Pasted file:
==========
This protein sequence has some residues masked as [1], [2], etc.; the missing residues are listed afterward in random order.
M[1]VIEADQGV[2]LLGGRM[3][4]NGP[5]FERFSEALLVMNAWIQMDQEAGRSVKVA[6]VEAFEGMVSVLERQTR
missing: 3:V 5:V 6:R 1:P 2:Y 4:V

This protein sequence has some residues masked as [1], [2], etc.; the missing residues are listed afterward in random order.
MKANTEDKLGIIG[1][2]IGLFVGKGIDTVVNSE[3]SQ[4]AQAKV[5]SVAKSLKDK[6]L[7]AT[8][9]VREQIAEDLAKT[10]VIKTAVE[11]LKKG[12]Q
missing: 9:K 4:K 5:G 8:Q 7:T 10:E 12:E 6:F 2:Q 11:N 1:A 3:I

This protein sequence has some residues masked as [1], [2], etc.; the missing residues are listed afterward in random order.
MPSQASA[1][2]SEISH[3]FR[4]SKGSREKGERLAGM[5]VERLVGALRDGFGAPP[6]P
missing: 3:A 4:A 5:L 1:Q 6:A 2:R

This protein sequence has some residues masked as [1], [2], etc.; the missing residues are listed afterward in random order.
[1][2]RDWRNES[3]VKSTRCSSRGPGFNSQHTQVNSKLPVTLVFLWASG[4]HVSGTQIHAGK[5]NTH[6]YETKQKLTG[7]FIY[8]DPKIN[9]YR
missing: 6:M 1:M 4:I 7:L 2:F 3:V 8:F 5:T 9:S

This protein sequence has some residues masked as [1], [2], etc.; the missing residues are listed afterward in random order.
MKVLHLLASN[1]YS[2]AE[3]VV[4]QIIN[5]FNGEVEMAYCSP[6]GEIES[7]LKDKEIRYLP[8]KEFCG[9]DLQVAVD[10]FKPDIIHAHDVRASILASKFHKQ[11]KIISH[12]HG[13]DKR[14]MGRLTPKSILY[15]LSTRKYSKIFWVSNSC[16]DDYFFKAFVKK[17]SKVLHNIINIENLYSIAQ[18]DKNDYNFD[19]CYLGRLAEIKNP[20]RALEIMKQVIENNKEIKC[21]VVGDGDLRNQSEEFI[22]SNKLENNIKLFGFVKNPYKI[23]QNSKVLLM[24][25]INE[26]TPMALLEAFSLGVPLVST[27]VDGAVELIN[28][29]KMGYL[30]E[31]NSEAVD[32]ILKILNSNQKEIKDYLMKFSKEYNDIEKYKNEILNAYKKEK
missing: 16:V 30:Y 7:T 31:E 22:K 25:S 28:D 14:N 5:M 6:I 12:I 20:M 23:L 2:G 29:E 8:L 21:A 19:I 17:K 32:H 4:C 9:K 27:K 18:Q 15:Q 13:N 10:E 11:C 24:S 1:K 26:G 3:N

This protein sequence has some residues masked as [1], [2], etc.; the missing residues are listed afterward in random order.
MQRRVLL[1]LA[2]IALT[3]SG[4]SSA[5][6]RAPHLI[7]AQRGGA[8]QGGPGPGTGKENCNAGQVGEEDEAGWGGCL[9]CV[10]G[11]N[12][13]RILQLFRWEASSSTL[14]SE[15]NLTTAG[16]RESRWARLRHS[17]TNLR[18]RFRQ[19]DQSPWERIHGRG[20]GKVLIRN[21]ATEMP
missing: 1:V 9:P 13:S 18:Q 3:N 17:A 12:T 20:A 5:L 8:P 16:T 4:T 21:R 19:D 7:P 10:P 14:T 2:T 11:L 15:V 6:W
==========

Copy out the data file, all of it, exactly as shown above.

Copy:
This protein sequence has some residues masked as [1], [2], etc.; the missing residues are listed afterward in random order.
M[1]VIEADQGV[2]LLGGRM[3][4]NGP[5]FERFSEALLVMNAWIQMDQEAGRSVKVA[6]VEAFEGMVSVLERQTR
missing: 3:V 5:V 6:R 1:P 2:Y 4:V

This protein sequence has some residues masked as [1], [2], etc.; the missing residues are listed afterward in random order.
MKANTEDKLGIIG[1][2]IGLFVGKGIDTVVNSE[3]SQ[4]AQAKV[5]SVAKSLKDK[6]L[7]AT[8][9]VREQIAEDLAKT[10]VIKTAVE[11]LKKG[12]Q
missing: 9:K 4:K 5:G 8:Q 7:T 10:E 12:E 6:F 2:Q 11:N 1:A 3:I

This protein sequence has some residues masked as [1], [2], etc.; the missing residues are listed afterward in random order.
MPSQASA[1][2]SEISH[3]FR[4]SKGSREKGERLAGM[5]VERLVGALRDGFGAPP[6]P
missing: 3:A 4:A 5:L 1:Q 6:A 2:R

This protein sequence has some residues masked as [1], [2], etc.; the missing residues are listed afterward in random order.
[1][2]RDWRNES[3]VKSTRCSSRGPGFNSQHTQVNSKLPVTLVFLWASG[4]HVSGTQIHAGK[5]NTH[6]YETKQKLTG[7]FIY[8]DPKIN[9]YR
missing: 6:M 1:M 4:I 7:L 2:F 3:V 8:F 5:T 9:S

This protein sequence has some residues masked as [1], [2], etc.; the missing residues are listed afterward in random order.
MKVLHLLASN[1]YS[2]AE[3]VV[4]QIIN[5]FNGEVEMAYCSP[6]GEIES[7]LKDKEIRYLP[8]KEFCG[9]DLQVAVD[10]FKPDIIHAHDVRASILASKFHKQ[11]KIISH[12]HG[13]DKR[14]MGRLTPKSILY[15]LSTRKYSKIFWVSNSC[16]DDYFFKAFVKK[17]SKVLHNIINIENLYSIAQ[18]DKNDYNFD[19]CYLGRLAEIKNP[20]RALEIMKQVIENNKEIKC[21]VVGDGDLRNQSEEFI[22]SNKLENNIKLFGFVKNPYKI[23]QNSKVLLM[24][25]INE[26]TPMALLEAFSLGVPLVST[27]VDGAVELIN[28][29]KMGYL[30]E[31]NSEAVD[32]ILKILNSNQKEIKDYLMKFSKEYNDIEKYKNEILNAYKKEK
missing: 16:V 30:Y 7:T 31:E 22:K 25:S 28:D 14:N 5:M 6:I 12:I 20:M 23:L 2:G 29:E 8:L 21:A 19:I 17:K 32:H 4:C 9:K 27:K 18:Q 15:Q 13:N 10:E 11:C 24:S 1:K 26:G 3:N

This protein sequence has some residues masked as [1], [2], etc.; the missing residues are listed afterward in random order.
MQRRVLL[1]LA[2]IALT[3]SG[4]SSA[5][6]RAPHLI[7]AQRGGA[8]QGGPGPGTGKENCNAGQVGEEDEAGWGGCL[9]CV[10]G[11]N[12][13]RILQLFRWEASSSTL[14]SE[15]NLTTAG[16]RESRWARLRHS[17]TNLR[18]RFRQ[19]DQSPWERIHGRG[20]GKVLIRN[21]ATEMP
missing: 1:V 9:P 13:S 18:Q 3:N 17:A 12:T 20:A 5:L 8:P 16:T 4:T 21:R 19:D 7:P 10:P 14:T 2:T 11:L 15:V 6:W